It was a week when both oil and natural gas prices registered decreases.
On the news front, oilfield services biggie Halliburton HAL completed the sale of its Russian operations, while Italy-based energy major Eni E agreed to purchase its European peer BP’s gas business in Algeria. Developments associated with Liberty Energy LBRT, SM Energy SM and Cheniere Energy LNG also made it to the headlines.
Overall, it was another bearish seven-day period for the sector. West Texas Intermediate (WTI) crude futures lost a marginal 0.1% to close at $86.79 per barrel, while natural gas prices declined 9% to end at $7.996 per million British thermal units (MMBtu).
U.S. oil prices moved slightly lower after the Energy Information Administration ("EIA") showed builds in oil and fuel stockpiles in its latest weekly release.
Natural gas notched a much bigger weekly loss, primarily due to unfavorable weather forecasts and a spurt in production
Recap of the Week’s Most-Important Stories
1. Houston, TX-based provider of technical products and services to drillers of oil and gas wells, Halliburton, recently declared that it is no longer in charge of operations in Russia. The company has wound up the sale of its operations to a Russia-based management team comprising its former employees.
The management team, BurService LLC, is the new owner and operator of HAL’s former business and assets in Russia. BurService is independent of Halliburton. Although the terms of the sale were not disclosed, HAL’s Russian assets were valued at around $340 million prior to the exit.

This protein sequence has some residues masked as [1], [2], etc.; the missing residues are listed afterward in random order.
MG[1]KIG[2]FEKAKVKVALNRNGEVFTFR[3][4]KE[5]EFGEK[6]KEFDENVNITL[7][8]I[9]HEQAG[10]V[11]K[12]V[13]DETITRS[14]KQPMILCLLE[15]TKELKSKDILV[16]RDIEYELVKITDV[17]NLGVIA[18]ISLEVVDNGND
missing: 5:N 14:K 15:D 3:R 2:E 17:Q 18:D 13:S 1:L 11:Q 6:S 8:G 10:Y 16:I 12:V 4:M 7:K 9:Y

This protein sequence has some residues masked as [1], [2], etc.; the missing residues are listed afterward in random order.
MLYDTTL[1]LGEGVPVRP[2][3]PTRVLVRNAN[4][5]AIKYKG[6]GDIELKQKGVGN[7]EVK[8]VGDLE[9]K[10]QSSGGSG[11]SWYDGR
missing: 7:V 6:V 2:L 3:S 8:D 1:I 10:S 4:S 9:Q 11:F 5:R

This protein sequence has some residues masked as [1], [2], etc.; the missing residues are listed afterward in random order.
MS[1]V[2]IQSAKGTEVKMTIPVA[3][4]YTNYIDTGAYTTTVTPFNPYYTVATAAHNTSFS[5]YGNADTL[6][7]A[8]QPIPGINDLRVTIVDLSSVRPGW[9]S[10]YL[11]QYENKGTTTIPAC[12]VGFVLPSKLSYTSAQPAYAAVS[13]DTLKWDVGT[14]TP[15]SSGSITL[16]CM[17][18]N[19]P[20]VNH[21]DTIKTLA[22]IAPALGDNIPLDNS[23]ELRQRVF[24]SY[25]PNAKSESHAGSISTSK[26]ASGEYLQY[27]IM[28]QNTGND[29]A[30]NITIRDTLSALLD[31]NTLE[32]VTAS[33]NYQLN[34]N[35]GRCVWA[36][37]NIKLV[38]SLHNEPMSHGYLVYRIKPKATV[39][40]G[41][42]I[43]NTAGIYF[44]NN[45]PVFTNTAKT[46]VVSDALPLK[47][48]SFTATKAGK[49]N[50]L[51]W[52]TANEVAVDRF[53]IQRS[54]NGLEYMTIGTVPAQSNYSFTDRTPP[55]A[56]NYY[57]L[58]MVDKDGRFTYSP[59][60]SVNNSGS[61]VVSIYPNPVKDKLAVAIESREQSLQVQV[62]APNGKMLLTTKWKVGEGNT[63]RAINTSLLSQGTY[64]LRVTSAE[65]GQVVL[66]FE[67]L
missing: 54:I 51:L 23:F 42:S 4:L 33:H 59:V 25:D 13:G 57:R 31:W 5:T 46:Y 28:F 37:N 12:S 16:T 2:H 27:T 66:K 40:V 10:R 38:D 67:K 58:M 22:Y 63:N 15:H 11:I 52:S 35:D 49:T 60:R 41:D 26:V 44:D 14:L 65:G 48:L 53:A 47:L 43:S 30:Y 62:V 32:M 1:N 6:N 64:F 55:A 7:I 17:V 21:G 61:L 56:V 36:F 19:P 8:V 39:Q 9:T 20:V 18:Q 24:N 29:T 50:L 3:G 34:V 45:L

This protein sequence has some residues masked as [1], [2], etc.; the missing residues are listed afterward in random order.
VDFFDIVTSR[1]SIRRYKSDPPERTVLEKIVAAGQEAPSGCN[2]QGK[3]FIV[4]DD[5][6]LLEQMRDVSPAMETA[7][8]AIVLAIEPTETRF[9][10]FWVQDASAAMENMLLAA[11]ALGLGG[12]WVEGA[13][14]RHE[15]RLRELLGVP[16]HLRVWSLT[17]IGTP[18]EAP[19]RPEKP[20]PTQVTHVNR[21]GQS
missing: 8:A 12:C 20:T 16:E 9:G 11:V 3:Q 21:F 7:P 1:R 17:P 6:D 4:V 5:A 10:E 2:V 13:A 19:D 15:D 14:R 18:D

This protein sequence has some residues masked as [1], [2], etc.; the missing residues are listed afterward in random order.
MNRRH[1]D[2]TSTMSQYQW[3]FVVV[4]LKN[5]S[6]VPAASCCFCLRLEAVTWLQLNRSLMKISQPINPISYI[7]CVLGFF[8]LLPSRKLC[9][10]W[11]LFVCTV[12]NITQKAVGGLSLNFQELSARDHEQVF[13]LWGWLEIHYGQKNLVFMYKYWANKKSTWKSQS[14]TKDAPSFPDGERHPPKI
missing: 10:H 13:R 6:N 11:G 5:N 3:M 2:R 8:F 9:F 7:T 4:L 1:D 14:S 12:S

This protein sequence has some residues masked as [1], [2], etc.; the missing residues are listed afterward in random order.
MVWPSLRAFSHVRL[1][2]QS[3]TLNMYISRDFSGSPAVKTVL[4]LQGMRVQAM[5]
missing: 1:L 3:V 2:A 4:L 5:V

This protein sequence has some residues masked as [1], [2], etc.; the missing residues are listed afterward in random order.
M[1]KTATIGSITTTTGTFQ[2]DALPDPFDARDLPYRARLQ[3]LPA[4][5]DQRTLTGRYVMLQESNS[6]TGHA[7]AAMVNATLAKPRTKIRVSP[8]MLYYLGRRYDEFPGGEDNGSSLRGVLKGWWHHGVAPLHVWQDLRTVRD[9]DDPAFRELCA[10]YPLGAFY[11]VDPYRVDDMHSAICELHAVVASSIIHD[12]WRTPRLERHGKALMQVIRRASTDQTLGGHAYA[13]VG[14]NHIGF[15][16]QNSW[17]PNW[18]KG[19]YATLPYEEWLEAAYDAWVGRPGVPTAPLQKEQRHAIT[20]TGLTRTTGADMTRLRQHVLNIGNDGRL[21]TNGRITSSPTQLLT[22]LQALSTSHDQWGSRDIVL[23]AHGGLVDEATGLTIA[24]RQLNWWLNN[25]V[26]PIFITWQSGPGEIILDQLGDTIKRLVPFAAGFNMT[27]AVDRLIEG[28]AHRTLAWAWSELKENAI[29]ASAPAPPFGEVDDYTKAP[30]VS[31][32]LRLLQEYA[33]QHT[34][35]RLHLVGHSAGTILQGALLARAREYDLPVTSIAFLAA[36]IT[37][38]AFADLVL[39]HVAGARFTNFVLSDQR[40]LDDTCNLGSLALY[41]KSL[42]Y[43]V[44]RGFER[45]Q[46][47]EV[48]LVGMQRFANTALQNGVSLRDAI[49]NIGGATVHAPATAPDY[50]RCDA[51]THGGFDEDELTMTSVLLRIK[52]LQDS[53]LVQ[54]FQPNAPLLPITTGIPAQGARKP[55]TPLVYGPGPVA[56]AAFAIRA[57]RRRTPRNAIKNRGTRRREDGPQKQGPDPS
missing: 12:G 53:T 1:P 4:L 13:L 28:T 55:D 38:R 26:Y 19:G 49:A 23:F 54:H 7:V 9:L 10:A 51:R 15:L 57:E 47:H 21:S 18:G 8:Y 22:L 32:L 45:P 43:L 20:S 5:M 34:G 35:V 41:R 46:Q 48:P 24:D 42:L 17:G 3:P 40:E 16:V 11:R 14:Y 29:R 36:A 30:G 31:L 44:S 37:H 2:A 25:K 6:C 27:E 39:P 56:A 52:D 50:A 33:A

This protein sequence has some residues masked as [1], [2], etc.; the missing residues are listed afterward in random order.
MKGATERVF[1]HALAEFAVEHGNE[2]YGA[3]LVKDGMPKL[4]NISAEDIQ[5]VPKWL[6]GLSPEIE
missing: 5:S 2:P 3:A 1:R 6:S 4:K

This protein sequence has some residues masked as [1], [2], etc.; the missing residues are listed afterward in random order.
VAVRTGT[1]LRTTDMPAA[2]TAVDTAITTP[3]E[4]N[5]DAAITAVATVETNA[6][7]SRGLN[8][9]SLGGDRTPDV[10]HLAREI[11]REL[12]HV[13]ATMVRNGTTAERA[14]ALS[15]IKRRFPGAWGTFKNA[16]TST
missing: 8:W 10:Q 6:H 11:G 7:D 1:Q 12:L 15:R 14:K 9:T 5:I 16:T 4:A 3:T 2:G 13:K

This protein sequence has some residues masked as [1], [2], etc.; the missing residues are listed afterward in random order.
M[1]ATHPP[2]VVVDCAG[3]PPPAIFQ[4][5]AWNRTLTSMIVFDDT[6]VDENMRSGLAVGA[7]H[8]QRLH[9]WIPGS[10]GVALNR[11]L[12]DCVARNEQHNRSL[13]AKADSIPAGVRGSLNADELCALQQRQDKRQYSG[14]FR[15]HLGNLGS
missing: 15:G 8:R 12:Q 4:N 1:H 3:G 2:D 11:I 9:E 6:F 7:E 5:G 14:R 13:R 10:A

In March, Halliburton suspended its operations in Russia in response to U.S. sanctions over Moscow’s military action in Ukraine and mentioned that it would further close down its operations in the country. (Halliburton Concludes Sale of Its Operations in Russia)
2. Rome-based energy biggie Eni signed an agreement to acquire British supermajor BP’s Algeria business, including two major natural gas fields. The acquisition involves BP’s stakes in the In Salah and In Amenas gas fields in southern Algeria. BP holds a 45.89% stake in In Amenas and a 33.15% stake in In Salah. Both fields are operated by BP and partners.
In 2021, the fields produced 11 billion cubic meters of gas and 12 million barrels of condensates and LPG. Eni expects production to increase as a result of the agreement. The company currently produces 100,000 barrels of oil equivalent per day (Boe/d). It expects its Algeria production to reach 120,000 Boe/d in 2023.
Eni has been planning to acquire stakes in the In Amenas and In Salah gas fields for several months. The agreement aligns with the company’s strategy to address the challenges of delivering secure and sustainable energy to customers. The acquisition will address Europe’s gas requirements and strengthen the company’s presence in Algeria. (Eni to Buy Algeria Fields to Address Gas Demand in Europe)
3. Liberty Energy — the North American oilfield services firm — recently declared that it has made an investment in Natron Energy. The California-based company, Natron Energy, specializes in manufacturing sodium-based batteries.
LBRT and Natron will work in partnership to introduce sodium-ion batteries as an energy storage solution to provide uninterruptible backup power for Liberty’s digiFrac electric frac pumps. According to Liberty Energy, digiFrac is the industry’s first purpose-built, fully integrated electric frac pump with high power density and considerably lesser emissions compared with others available in the market.